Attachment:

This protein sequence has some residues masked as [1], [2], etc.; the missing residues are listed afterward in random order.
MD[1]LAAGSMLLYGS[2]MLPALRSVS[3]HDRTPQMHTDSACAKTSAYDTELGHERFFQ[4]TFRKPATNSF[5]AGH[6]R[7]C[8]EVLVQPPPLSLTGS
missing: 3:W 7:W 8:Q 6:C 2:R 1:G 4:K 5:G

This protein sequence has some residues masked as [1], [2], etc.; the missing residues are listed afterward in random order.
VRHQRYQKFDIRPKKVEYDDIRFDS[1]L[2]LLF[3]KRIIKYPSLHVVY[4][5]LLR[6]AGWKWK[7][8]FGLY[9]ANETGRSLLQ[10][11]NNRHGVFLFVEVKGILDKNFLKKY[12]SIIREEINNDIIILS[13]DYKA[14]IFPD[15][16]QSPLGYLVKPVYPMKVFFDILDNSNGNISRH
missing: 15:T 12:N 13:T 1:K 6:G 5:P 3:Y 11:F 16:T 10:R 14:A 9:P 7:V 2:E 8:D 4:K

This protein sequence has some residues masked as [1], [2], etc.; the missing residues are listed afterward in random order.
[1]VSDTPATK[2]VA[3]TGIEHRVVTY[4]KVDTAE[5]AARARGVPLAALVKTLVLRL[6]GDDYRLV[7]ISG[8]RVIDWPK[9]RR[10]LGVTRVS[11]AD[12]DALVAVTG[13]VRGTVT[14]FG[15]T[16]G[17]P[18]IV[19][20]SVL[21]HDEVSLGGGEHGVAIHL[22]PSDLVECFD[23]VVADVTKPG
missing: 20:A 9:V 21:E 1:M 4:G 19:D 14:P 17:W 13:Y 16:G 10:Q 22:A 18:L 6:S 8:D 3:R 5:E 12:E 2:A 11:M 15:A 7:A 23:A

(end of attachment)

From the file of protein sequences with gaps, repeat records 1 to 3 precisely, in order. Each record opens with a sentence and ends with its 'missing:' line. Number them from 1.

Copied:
This protein sequence has some residues masked as [1], [2], etc.; the missing residues are listed afterward in random order.
MD[1]LAAGSMLLYGS[2]MLPALRSVS[3]HDRTPQMHTDSACAKTSAYDTELGHERFFQ[4]TFRKPATNSF[5]AGH[6]R[7]C[8]EVLVQPPPLSLTGS
missing: 3:W 7:W 8:Q 6:C 2:R 1:G 4:K 5:G

This protein sequence has some residues masked as [1], [2], etc.; the missing residues are listed afterward in random order.
VRHQRYQKFDIRPKKVEYDDIRFDS[1]L[2]LLF[3]KRIIKYPSLHVVY[4][5]LLR[6]AGWKWK[7][8]FGLY[9]ANETGRSLLQ[10][11]NNRHGVFLFVEVKGILDKNFLKKY[12]SIIREEINNDIIILS[13]DYKA[14]IFPD[15][16]QSPLGYLVKPVYPMKVFFDILDNSNGNISRH
missing: 15:T 12:N 13:T 1:K 6:G 5:P 3:Y 11:F 16:T 10:R 14:A 9:P 7:V 2:E 8:D 4:K

This protein sequence has some residues masked as [1], [2], etc.; the missing residues are listed afterward in random order.
[1]VSDTPATK[2]VA[3]TGIEHRVVTY[4]KVDTAE[5]AARARGVPLAALVKTLVLRL[6]GDDYRLV[7]ISG[8]RVIDWPK[9]RR[10]LGVTRVS[11]AD[12]DALVAVTG[13]VRGTVT[14]FG[15]T[16]G[17]P[18]IV[19][20]SVL[21]HDEVSLGGGEHGVAIHL[22]PSDLVECFD[23]VVADVTKPG
missing: 20:A 9:V 21:E 1:M 4:G 19:D 14:P 17:W 13:Y 16:G 10:Q 22:A 18:L 6:S 8:D 3:R 5:E 12:E 2:A 11:M 15:A 7:A 23:A